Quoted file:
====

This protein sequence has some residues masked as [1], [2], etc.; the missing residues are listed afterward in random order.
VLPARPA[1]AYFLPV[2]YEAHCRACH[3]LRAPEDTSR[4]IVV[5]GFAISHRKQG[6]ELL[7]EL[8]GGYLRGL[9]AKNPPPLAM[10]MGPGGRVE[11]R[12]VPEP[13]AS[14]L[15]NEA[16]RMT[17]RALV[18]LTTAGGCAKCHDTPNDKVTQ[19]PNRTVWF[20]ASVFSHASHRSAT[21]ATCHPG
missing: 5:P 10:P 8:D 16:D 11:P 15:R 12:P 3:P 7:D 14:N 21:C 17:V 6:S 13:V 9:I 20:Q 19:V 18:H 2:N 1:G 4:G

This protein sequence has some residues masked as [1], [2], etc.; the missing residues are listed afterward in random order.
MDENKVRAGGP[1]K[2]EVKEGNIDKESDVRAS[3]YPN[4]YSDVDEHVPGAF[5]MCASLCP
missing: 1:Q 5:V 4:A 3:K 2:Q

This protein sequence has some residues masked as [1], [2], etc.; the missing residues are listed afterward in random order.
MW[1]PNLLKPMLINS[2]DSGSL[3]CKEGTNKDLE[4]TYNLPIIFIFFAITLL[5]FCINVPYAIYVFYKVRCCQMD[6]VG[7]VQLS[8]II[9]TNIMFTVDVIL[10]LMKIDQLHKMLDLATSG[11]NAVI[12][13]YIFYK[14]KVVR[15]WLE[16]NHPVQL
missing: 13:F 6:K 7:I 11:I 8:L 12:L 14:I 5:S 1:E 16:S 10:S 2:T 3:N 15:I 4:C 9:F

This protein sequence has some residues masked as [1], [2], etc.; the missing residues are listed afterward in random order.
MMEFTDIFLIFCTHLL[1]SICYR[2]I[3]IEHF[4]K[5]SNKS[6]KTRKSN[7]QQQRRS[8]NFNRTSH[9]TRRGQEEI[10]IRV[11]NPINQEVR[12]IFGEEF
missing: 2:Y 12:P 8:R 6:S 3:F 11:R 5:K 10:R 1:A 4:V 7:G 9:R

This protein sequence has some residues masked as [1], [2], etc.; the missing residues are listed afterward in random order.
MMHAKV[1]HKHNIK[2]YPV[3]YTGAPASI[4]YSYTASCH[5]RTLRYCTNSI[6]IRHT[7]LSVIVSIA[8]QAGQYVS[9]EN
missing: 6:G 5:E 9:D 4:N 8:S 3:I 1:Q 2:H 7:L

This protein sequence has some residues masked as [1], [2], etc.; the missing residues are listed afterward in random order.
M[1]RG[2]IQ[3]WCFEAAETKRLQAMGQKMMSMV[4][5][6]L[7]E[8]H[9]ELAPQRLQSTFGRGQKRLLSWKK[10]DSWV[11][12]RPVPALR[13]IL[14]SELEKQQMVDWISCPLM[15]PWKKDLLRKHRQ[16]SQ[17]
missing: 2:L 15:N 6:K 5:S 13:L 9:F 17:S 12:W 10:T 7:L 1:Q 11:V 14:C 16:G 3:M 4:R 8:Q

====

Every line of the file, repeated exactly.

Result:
This protein sequence has some residues masked as [1], [2], etc.; the missing residues are listed afterward in random order.
VLPARPA[1]AYFLPV[2]YEAHCRACH[3]LRAPEDTSR[4]IVV[5]GFAISHRKQG[6]ELL[7]EL[8]GGYLRGL[9]AKNPPPLAM[10]MGPGGRVE[11]R[12]VPEP[13]AS[14]L[15]NEA[16]RMT[17]RALV[18]LTTAGGCAKCHDTPNDKVTQ[19]PNRTVWF[20]ASVFSHASHRSAT[21]ATCHPG
missing: 5:P 10:P 8:D 16:D 11:P 15:R 12:P 3:P 7:D 14:N 21:C 17:V 6:S 13:V 9:I 20:Q 19:V 18:H 2:N 1:G 4:G

This protein sequence has some residues masked as [1], [2], etc.; the missing residues are listed afterward in random order.
MDENKVRAGGP[1]K[2]EVKEGNIDKESDVRAS[3]YPN[4]YSDVDEHVPGAF[5]MCASLCP
missing: 1:Q 5:V 4:A 3:K 2:Q

This protein sequence has some residues masked as [1], [2], etc.; the missing residues are listed afterward in random order.
MW[1]PNLLKPMLINS[2]DSGSL[3]CKEGTNKDLE[4]TYNLPIIFIFFAITLL[5]FCINVPYAIYVFYKVRCCQMD[6]VG[7]VQLS[8]II[9]TNIMFTVDVIL[10]LMKIDQLHKMLDLATSG[11]NAVI[12][13]YIFYK[14]KVVR[15]WLE[16]NHPVQL
missing: 13:F 6:K 7:I 11:I 8:L 12:L 14:I 5:S 1:E 16:S 10:S 2:T 3:N 15:I 4:C 9:F

This protein sequence has some residues masked as [1], [2], etc.; the missing residues are listed afterward in random order.
MMEFTDIFLIFCTHLL[1]SICYR[2]I[3]IEHF[4]K[5]SNKS[6]KTRKSN[7]QQQRRS[8]NFNRTSH[9]TRRGQEEI[10]IRV[11]NPINQEVR[12]IFGEEF
missing: 2:Y 12:P 8:R 6:S 3:F 11:R 5:K 10:R 1:A 4:V 7:G 9:R

This protein sequence has some residues masked as [1], [2], etc.; the missing residues are listed afterward in random order.
MMHAKV[1]HKHNIK[2]YPV[3]YTGAPASI[4]YSYTASCH[5]RTLRYCTNSI[6]IRHT[7]LSVIVSIA[8]QAGQYVS[9]EN
missing: 6:G 5:E 9:D 4:N 8:S 3:I 1:Q 2:H 7:L

This protein sequence has some residues masked as [1], [2], etc.; the missing residues are listed afterward in random order.
M[1]RG[2]IQ[3]WCFEAAETKRLQAMGQKMMSMV[4][5][6]L[7]E[8]H[9]ELAPQRLQSTFGRGQKRLLSWKK[10]DSWV[11][12]RPVPALR[13]IL[14]SELEKQQMVDWISCPLM[15]PWKKDLLRKHRQ[16]SQ[17]
missing: 2:L 15:N 6:K 5:S 13:L 9:F 17:S 12:W 10:T 7:L 1:Q 11:V 14:C 16:G 3:M 4:R 8:Q